- Mina Esguerra (@minavesguerra) – Author
Filipina romance author Mina Esguerra has observed that gender and genre stereotypes also exist in the literary scene. In the industry, she often sees no romance authors seriously learning the genre as a career. Moreover, many romance writers are women, and she admitted that they are not welcome in most literary spaces. Hence, she founded her own community that welcomes women to write everything, everywhere, and help each other grow.
“#RomanceClass is actually our community’s Twitter hashtag — we started using it from the year the class was founded (2013) and continue to use the hashtag now that we have several dozen authors writing with us, releasing new books year after year. It’s how we’re being found by readers from all over the world, and it’s such a lovely surprise to know that people care about us and what we’re writing about. It makes us want to make better books, tell more stories.”
- Peaceful Gemini (@inner_g_alive) – Rapper, Songwriter
Peaceful Gemini believes that female empowerment means presence, individuality, and sisterhood. She considers Twitter as her safe space, using it as a journal to release her pent-up emotions and other thoughts. When asked about gender equality, Peaceful Gemini gave a profound insight into the reality of gender equality and how to overcome such.
“The reality of this imbalance, masculine and feminine energies in our society, our patriarchal society. But the truth is just that there are systems in place that have existed for many years that hold this standard that genders are not equal. Going deep with this work deals with social issues, household issues, personal beliefs, and conditioning that go down to the root of our family tree in honour of our ancestors. There’s a lot of potential for healing in that space when we learn to connect to our body. Be an embodiment with your authentic truth…My piece of advice came from the easiest meditation that I’ve ever learned: In whatever you do, ask the smile in your heart to find you. Ask the smile in your heart to find you and let yourself smile. notice how your body feels lighter when you allow your heart to smile.”
- Saab Magalona (@saabmagalona) – Musician, Podcaster, Content Creator
Saab Magalona is a multi-hyphenated woman: a musician, podcaster, content creator, and mom. With the many hats she wears, Saab defines female empowerment as “the reminder to break away from the fear that society has ingrained in women” and that women have always had power that they need to embrace and get comfortable with.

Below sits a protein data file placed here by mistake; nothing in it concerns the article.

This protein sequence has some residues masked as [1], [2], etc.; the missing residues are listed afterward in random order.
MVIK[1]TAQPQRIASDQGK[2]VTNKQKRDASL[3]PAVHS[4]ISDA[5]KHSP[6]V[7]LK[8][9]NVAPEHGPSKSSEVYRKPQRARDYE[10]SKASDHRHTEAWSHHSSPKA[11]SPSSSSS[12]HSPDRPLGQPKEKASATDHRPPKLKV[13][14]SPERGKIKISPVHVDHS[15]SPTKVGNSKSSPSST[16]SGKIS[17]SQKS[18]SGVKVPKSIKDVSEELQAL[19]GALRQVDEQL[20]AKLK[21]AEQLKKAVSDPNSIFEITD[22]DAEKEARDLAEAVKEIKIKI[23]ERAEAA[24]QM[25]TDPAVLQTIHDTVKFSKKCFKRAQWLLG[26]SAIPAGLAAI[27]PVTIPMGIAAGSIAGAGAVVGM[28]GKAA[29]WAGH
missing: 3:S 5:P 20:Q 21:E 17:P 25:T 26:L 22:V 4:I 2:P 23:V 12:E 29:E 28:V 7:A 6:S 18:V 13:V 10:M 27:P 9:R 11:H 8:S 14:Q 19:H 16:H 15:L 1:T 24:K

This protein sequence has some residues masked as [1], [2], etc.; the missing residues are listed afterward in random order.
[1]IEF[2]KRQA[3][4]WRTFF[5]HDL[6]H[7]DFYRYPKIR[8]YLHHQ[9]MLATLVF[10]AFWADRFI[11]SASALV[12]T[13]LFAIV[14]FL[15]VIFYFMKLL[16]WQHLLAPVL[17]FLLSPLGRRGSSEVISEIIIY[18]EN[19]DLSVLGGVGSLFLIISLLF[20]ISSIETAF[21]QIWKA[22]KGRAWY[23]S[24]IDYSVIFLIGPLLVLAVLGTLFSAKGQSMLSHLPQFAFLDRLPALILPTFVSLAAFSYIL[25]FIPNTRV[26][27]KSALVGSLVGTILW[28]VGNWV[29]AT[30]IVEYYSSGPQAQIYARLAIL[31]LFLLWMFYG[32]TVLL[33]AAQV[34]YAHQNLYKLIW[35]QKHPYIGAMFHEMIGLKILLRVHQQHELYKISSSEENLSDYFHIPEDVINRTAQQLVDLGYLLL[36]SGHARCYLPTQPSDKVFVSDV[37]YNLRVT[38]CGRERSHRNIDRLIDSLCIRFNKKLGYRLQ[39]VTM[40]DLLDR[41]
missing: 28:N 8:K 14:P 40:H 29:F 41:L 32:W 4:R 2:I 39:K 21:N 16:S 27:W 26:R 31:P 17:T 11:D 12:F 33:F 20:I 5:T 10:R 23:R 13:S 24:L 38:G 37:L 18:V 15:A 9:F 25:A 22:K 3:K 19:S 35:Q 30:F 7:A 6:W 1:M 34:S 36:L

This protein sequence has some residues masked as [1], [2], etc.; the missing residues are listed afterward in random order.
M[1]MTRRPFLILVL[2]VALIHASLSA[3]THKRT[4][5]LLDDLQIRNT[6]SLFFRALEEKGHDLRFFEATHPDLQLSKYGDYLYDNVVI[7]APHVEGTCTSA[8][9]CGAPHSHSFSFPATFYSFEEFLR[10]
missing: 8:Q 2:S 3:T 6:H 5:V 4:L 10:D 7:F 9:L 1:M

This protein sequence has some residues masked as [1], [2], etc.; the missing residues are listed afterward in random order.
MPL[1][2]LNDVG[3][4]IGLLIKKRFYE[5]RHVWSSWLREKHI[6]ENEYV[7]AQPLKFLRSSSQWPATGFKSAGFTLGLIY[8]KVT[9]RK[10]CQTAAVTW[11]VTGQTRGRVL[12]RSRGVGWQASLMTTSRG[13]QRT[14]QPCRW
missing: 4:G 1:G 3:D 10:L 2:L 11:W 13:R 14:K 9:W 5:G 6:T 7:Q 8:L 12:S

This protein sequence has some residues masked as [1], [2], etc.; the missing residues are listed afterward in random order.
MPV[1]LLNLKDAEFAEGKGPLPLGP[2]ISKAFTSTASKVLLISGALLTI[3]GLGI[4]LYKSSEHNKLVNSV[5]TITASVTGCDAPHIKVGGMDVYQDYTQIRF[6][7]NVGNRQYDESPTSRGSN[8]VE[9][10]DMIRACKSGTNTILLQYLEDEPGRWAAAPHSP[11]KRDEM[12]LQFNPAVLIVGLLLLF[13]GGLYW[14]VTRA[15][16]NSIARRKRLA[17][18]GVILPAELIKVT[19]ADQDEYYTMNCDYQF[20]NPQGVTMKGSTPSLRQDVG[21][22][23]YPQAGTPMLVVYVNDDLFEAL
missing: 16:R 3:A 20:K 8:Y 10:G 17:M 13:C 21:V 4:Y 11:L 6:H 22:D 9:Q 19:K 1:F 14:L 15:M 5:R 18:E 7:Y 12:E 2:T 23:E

When asked about challenges related to gender stereotypes, Saab shared: “‘Be quiet and just take care of your kids.’ This is a line I have been sent more than once whenever I weigh in on topics other than motherhood. It’s such a stereotype that mothers should just be changing diapers, or cooking for their families when in fact, it’s motherhood that has pushed me into doing so much more.”
- The Queens (@_thequeensph) – Podcaster, Entrepreneur, Former Beauty Queens
The Queens are Carla Lizardo (@carlalizardo_), Bianca Guidotti (@BGuidotti22), and Pia Wurtzbach (@PiaWurtzbach), and are the epitome of modern Filipina. These ladies are beyond beauties and brains as they are also passionate advocates of women and community empowerment through their podcast and other projects. In particular, Carla is actively attending Twitter Spaces sessions to network, be updated, and be inspired about women-led projects in the NFT space.
Carla: “I’m always on Twitter since I’m very active in the NFT space, and I love supporting women-led projects and artists. I use the platform to stay updated, network, and share information as well. I’ve also met so many amazing women in Twitter Spaces, and hearing their stories always inspires me to do more.”
Bianca (on a life lesson she wants to share with her community on Twitter): “The concept of Ubuntu teaches us that I am because we are. Each unique perspective is an important piece in understanding not only the world around us but who we are as people and as a community. This is why there is so much power in sharing stories and experiences.”
Pia: “To me, female empowerment means paving the way for the women of the future. It means breaking stereotypes and pushing boundaries to make it easier for the next generation to pursue their passions.”